Glucose Transport

Author: Annamaria Vernone
Date: 17/05/2011



Glucose transporter 1 is an integral membrane protein with 492 amino acids, 54084 Da and with 12 hydrophobic segments, each of which is believed to form a membrane-spanning helix.

GLUT1 in humans is encoded by the SLC2A1 gene.

The SLC2A1 gene is more expressed in early erythroid, placenta, bronchial epithelial cells, colorectaladenocarcinoma, but especially in placenta.

In particular GLUT1 is envolved in Leukemia and this is highlighted in Human T Cell Leukemia Virus Envelope Binding and Virus Entry Are Mediated by Distinct Domains of the Glucose Transporter GLUT1 [2005]

Genes highly correlated with SLC2A1
Gene Expression for SLC2A1

GLUT1 belongs to the sugar transporter family, glucose transporter subfamily (they can transport glucose or fructose from areas of high concentration to areas of lower concentration).

Energy-yielding metabolism in erythrocytes depends on a constant supply of glucose.
GLUT1 transports glucose from the blood plasma in erythrocytes by facilitated diffusion at a rate about 50,000 times greater than uncatalyzed transmembrane diffusion.

GLUT1 is responsible for the low-level of basal glucose uptake required to sustain respiration in all cells.

GLUT1 is also a major receptor for take-up of Vitamin C as well as glucose, especially in non vitamin C producing mammals as part of an adaptation to compensate by participating in a Vitamin C recycling process.
In mammals that do produce Vitamin C, GLUT4 is often expressed instead of GLUT1

Glucose crosses the blood-brain barrier and get into the various compartments of the brain transported by GLUT proteins.

Glucose is transported across the blood-brain barrier into astrocytes and neurons by GLUT1 and GLUT3. Neurons use glucose, lactate or ketones as source of energy.
Estrogen is known to increase the level of GLUT1 transporter expression.

GLUT1 does not carry glucose in the liver where it is particularly expressed GLUT2 instead.

Impairment of brain endothelial glucose transporter by methamphetamine causes blood-brain barrier dysfunction [22 March 2011] Methamphetamine (METH), an addictive psycho-stimulant drug with euphoric effect" and is known to cause neurotoxicity due to oxidative stress, dopamine accumulation and glial cell activation.
METH has effects on glucose uptake and transport across the blood-brain barrier (BBB).
METH may activate GLUT1 in acute condition but in long-term it impairs GLUT1 function.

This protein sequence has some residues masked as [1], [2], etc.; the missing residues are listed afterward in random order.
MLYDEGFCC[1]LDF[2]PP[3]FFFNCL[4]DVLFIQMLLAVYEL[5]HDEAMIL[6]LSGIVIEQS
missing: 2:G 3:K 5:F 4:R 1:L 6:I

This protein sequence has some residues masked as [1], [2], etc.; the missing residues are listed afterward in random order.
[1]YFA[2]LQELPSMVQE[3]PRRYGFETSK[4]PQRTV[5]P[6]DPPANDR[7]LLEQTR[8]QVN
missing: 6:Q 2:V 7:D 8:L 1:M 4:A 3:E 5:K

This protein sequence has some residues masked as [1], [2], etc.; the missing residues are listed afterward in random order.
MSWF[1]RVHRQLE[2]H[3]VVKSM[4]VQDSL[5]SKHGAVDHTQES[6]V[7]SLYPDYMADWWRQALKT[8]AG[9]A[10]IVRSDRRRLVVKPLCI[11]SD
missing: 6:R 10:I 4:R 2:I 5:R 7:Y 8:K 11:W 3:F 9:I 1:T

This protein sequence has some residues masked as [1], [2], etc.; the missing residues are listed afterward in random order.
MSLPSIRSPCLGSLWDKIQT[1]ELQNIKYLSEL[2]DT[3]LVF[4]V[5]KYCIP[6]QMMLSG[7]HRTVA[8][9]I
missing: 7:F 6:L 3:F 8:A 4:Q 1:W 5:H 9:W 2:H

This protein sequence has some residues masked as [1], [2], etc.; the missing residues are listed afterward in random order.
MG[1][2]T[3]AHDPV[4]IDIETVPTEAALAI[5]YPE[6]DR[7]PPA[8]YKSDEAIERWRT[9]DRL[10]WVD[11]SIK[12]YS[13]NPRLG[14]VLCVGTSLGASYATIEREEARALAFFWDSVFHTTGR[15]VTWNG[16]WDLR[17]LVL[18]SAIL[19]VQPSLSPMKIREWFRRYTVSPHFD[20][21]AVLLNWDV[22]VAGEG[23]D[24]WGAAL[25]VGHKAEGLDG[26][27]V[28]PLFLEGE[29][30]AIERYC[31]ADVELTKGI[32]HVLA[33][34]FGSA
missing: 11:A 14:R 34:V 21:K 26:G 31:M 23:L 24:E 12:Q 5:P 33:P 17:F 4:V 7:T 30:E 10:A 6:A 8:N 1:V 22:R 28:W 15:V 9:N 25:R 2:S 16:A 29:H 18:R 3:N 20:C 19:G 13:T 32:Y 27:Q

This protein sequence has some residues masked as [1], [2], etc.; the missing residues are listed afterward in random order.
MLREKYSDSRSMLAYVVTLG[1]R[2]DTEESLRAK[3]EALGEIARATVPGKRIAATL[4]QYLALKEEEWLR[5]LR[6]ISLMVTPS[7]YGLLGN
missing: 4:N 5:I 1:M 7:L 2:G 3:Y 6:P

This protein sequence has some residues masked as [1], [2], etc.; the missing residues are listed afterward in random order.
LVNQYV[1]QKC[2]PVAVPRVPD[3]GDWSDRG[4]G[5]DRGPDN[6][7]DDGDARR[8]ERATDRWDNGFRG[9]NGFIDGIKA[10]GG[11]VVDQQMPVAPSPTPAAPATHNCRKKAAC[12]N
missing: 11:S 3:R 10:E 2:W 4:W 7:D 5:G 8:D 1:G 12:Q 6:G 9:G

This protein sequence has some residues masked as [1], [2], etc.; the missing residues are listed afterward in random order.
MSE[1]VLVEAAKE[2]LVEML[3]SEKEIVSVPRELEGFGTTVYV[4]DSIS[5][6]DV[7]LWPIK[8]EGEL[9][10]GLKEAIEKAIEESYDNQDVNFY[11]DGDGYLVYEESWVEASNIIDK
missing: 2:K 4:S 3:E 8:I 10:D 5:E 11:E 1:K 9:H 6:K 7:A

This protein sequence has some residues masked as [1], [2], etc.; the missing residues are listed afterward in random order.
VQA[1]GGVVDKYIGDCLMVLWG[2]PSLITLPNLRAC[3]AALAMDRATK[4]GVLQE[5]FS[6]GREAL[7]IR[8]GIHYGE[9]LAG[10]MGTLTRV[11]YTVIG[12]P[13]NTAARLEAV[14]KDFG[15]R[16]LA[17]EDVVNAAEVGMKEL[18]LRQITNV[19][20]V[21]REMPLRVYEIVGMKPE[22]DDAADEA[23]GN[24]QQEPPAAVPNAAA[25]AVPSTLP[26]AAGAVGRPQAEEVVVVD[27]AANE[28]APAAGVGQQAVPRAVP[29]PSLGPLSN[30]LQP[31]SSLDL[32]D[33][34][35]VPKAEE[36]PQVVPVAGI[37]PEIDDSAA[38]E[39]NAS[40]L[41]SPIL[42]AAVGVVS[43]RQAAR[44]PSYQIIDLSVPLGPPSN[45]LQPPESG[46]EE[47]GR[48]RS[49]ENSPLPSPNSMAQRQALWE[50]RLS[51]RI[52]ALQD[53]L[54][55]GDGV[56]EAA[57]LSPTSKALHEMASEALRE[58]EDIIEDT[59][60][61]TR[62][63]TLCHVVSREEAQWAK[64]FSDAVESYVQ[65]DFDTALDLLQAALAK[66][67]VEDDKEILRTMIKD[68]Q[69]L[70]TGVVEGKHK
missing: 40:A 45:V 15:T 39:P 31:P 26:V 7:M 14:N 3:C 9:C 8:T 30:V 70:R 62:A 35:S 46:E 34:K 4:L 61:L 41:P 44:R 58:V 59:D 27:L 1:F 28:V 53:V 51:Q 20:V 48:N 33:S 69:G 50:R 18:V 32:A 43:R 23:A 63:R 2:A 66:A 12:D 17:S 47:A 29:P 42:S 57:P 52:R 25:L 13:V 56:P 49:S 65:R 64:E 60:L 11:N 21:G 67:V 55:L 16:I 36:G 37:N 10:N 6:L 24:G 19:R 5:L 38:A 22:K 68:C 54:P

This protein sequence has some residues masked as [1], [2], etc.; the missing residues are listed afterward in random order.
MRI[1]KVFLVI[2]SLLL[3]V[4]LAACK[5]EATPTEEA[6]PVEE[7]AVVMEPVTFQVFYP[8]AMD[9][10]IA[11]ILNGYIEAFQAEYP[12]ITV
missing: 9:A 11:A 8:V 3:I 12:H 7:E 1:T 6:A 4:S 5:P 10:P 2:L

Your Favorite Gene SigmaGLUT1


PDB id: 1suk

1suk jmol

Protein Aminoacids Percentage


The transport of glucose across the plasma membrane is accomplished by a family of integral membrane glycoproteins termed GLUT proteins. The regulation of these proteins plays a key role in the metabolism of sugar.
In particular, the glucose-dependent regulation of glucose transport has been described in many cell types.
In each of these cell types, the result of glucose deprivation is an increase in the maximal velocity of glucose transport. However, the mechanism(s) (i.e. transcriptional, post-transcriptional, and post-translational) responsible for this stimulation vary according to cell type. Several investigators have postulated that one component might be an alteration of transporter turnover, particularly GLUT1 (3, 4, 5, 6, 7, 8, 9, 10). Few studies, however, have investigated the processing and turnover of GLUT1 directly because of the technical difficulties involved
In Nutrient Control of GLUT1 Processing and Turnover in 3T3-L1 Adipocytes we can see the regulation of GLUT1 Processing by Glucose and the Synthesis of GLUT1 during Glucose Deprivation and Refeeding



Expression levels of GLUT1 in cell membranes are increased by reduced glucose levels and decreased by increased glucose levels.

The Glut1 and Glut4 glucose transporters are differentially expressed during perinatal and postnatal erythropoiesis [2008]. Inverse relationship between Glut1 and Glut4 expression during neonatal erythropoiesis is associated with a decreased SP3/SP1 ratio.
Hypoxia Upregulates Activity and Expression of the Glucose Transporter GLUT1 in Alveolar Epithelial Cells [1999]

The Tumor Suppressor p53 Down-Regulates Glucose Transporters GLUT1 and GLUT4 Gene Expression [2011]


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